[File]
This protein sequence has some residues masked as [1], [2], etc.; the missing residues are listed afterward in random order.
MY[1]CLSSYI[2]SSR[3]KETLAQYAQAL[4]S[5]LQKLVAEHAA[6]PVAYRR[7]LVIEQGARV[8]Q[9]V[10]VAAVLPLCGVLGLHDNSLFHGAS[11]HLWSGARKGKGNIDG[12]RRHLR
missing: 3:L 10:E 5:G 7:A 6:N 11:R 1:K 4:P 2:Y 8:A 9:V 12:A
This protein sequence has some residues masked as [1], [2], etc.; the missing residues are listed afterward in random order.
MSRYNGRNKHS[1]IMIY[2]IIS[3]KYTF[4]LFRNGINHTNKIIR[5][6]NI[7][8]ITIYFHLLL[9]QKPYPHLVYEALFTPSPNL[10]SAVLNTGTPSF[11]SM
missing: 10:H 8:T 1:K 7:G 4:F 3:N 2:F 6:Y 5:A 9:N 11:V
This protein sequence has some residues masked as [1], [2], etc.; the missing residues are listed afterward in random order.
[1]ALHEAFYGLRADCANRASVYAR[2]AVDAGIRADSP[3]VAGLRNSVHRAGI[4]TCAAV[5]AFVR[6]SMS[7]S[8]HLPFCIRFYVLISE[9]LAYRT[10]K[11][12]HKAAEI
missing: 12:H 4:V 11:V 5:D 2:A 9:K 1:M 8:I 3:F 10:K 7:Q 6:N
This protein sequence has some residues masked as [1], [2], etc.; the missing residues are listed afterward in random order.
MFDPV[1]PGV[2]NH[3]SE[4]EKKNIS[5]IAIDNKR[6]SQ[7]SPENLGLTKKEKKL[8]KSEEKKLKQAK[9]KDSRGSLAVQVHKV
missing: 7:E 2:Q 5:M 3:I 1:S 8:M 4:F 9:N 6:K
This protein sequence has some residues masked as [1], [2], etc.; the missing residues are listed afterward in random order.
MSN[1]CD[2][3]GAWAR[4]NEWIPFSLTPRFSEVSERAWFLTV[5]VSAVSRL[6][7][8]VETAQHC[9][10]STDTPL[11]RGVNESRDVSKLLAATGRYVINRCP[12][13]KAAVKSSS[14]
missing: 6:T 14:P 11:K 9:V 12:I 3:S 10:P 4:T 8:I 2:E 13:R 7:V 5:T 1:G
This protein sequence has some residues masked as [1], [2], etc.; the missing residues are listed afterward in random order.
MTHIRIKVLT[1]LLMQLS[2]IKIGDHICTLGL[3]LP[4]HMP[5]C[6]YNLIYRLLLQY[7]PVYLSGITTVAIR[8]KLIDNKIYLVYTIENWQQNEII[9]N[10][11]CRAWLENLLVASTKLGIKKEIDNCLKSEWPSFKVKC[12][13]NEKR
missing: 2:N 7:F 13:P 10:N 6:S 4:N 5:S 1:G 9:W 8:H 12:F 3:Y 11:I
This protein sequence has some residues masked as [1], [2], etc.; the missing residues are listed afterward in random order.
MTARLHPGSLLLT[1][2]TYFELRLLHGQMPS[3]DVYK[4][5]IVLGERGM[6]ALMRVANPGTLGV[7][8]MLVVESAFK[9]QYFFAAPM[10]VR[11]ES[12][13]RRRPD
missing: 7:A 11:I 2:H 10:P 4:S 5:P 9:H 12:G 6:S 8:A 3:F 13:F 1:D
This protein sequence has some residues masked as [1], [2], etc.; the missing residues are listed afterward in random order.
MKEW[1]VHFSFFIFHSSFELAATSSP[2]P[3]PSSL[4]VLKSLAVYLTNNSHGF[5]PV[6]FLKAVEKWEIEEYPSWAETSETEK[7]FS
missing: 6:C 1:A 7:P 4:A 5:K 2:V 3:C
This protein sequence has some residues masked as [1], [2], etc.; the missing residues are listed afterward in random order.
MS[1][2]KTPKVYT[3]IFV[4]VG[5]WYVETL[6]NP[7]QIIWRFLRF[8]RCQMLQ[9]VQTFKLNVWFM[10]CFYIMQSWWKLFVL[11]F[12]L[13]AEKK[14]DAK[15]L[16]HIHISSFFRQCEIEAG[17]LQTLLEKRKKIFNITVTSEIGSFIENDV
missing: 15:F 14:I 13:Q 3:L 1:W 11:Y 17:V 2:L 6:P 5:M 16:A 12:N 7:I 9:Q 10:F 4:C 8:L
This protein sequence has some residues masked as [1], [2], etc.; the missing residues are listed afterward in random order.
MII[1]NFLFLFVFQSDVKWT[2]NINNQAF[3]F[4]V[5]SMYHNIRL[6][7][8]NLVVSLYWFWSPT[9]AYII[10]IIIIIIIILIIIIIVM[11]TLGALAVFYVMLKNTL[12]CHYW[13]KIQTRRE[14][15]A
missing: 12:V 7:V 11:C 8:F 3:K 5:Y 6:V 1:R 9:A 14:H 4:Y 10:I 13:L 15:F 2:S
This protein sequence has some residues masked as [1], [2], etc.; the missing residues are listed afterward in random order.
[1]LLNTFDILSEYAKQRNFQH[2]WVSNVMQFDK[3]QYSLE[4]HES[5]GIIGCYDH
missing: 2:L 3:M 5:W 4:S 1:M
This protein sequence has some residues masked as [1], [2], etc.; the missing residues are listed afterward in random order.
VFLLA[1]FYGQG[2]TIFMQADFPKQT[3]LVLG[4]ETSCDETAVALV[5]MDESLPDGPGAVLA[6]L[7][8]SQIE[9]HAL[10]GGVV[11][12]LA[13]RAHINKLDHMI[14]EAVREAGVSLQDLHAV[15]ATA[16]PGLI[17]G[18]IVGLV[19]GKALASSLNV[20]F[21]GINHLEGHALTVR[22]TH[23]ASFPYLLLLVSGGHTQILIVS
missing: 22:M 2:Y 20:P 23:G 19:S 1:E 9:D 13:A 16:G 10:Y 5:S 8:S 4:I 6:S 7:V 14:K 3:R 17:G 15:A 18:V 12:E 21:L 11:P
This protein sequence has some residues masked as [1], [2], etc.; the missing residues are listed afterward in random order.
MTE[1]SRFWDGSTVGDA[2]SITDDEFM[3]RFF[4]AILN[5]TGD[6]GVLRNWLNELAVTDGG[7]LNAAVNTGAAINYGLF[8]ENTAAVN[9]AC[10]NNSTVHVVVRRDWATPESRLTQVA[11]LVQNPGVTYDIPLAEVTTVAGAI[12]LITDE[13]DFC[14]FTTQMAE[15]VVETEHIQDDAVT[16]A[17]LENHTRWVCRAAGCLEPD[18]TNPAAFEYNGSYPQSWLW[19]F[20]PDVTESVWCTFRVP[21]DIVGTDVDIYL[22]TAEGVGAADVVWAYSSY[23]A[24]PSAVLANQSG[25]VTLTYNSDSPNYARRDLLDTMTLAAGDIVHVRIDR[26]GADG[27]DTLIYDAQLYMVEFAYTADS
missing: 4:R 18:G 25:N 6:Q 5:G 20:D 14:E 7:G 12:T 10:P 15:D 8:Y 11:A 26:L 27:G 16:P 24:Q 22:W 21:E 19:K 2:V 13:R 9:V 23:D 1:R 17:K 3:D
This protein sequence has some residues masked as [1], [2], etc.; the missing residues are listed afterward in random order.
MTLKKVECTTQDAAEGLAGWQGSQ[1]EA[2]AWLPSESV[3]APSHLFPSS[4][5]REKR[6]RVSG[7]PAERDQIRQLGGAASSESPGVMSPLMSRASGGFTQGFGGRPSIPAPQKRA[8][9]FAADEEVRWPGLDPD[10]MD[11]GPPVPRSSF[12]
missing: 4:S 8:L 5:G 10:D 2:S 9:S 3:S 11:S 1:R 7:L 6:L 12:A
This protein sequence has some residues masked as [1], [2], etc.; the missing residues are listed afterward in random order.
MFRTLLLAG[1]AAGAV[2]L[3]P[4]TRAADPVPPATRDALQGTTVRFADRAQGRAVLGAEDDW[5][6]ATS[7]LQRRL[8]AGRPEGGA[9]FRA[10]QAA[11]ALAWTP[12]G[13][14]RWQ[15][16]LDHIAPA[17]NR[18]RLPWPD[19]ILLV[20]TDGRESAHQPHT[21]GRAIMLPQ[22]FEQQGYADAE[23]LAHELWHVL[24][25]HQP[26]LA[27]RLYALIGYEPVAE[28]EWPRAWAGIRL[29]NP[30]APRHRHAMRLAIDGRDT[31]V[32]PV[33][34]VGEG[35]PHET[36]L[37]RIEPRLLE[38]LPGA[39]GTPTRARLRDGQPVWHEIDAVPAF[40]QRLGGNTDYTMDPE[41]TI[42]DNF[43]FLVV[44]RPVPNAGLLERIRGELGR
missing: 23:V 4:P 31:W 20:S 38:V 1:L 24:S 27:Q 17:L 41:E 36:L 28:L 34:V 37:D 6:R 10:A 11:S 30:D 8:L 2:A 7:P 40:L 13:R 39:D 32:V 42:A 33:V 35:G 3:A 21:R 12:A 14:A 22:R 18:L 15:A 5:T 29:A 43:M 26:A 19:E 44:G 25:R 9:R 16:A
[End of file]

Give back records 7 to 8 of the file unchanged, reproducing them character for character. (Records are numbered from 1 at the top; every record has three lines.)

This protein sequence has some residues masked as [1], [2], etc.; the missing residues are listed afterward in random order.
MTARLHPGSLLLT[1][2]TYFELRLLHGQMPS[3]DVYK[4][5]IVLGERGM[6]ALMRVANPGTLGV[7][8]MLVVESAFK[9]QYFFAAPM[10]VR[11]ES[12][13]RRRPD
missing: 7:A 11:I 2:H 10:P 4:S 5:P 9:H 12:G 6:S 8:A 3:F 13:F 1:D
This protein sequence has some residues masked as [1], [2], etc.; the missing residues are listed afterward in random order.
MKEW[1]VHFSFFIFHSSFELAATSSP[2]P[3]PSSL[4]VLKSLAVYLTNNSHGF[5]PV[6]FLKAVEKWEIEEYPSWAETSETEK[7]FS
missing: 6:C 1:A 7:P 4:A 5:K 2:V 3:C